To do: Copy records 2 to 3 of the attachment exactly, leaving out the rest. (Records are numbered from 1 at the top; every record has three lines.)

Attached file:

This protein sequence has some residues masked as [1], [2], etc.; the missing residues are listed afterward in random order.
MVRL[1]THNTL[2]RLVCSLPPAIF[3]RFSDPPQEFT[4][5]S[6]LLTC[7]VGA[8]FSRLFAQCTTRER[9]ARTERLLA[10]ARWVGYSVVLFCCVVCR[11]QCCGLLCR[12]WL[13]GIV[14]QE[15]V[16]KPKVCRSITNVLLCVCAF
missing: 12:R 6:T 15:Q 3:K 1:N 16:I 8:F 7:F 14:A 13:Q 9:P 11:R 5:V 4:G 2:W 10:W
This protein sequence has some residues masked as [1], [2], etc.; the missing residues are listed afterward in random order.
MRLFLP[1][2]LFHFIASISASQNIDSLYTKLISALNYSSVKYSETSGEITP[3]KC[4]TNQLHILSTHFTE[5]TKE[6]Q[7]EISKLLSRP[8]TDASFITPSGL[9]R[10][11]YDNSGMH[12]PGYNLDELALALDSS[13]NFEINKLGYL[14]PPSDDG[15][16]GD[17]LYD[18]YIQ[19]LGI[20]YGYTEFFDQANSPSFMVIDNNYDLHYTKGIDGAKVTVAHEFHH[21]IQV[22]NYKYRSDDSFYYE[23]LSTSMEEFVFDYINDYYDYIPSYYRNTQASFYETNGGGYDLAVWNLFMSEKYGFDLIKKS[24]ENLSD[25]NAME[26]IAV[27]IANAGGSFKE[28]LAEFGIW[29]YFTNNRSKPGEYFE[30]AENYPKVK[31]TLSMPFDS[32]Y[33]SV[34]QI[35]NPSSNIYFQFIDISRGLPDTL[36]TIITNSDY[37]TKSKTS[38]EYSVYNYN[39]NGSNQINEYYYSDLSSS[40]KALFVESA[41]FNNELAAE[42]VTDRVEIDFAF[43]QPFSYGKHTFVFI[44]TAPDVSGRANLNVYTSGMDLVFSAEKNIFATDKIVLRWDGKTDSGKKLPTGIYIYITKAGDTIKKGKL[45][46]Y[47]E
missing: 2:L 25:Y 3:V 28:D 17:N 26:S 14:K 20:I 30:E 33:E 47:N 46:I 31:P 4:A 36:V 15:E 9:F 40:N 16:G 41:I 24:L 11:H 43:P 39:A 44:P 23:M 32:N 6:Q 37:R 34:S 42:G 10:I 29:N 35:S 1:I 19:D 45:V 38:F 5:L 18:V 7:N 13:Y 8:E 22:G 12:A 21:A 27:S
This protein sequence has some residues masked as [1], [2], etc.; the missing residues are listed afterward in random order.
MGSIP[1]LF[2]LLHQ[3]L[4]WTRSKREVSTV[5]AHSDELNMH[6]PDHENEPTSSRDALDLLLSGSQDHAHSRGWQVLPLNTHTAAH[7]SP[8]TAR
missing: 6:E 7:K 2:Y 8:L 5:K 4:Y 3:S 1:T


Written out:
This protein sequence has some residues masked as [1], [2], etc.; the missing residues are listed afterward in random order.
MRLFLP[1][2]LFHFIASISASQNIDSLYTKLISALNYSSVKYSETSGEITP[3]KC[4]TNQLHILSTHFTE[5]TKE[6]Q[7]EISKLLSRP[8]TDASFITPSGL[9]R[10][11]YDNSGMH[12]PGYNLDELALALDSS[13]NFEINKLGYL[14]PPSDDG[15][16]GD[17]LYD[18]YIQ[19]LGI[20]YGYTEFFDQANSPSFMVIDNNYDLHYTKGIDGAKVTVAHEFHH[21]IQV[22]NYKYRSDDSFYYE[23]LSTSMEEFVFDYINDYYDYIPSYYRNTQASFYETNGGGYDLAVWNLFMSEKYGFDLIKKS[24]ENLSD[25]NAME[26]IAV[27]IANAGGSFKE[28]LAEFGIW[29]YFTNNRSKPGEYFE[30]AENYPKVK[31]TLSMPFDS[32]Y[33]SV[34]QI[35]NPSSNIYFQFIDISRGLPDTL[36]TIITNSDY[37]TKSKTS[38]EYSVYNYN[39]NGSNQINEYYYSDLSSS[40]KALFVESA[41]FNNELAAE[42]VTDRVEIDFAF[43]QPFSYGKHTFVFI[44]TAPDVSGRANLNVYTSGMDLVFSAEKNIFATDKIVLRWDGKTDSGKKLPTGIYIYITKAGDTIKKGKL[45][46]Y[47]E
missing: 2:L 25:Y 3:V 28:D 17:N 26:S 14:K 20:I 30:E 33:E 47:N 46:I 31:P 4:A 36:V 15:E 9:F 40:N 16:G 41:I 24:L 11:H 43:P 39:A 44:P 23:M 32:N 6:Q 37:R 34:S 42:G 10:I 29:N 35:S 1:I 19:D 45:V 38:F 5:L 18:V 7:N 13:Y 8:E 22:G 12:A 21:A 27:S
This protein sequence has some residues masked as [1], [2], etc.; the missing residues are listed afterward in random order.
MGSIP[1]LF[2]LLHQ[3]L[4]WTRSKREVSTV[5]AHSDELNMH[6]PDHENEPTSSRDALDLLLSGSQDHAHSRGWQVLPLNTHTAAH[7]SP[8]TAR
missing: 6:E 7:K 2:Y 8:L 5:K 4:Y 3:S 1:T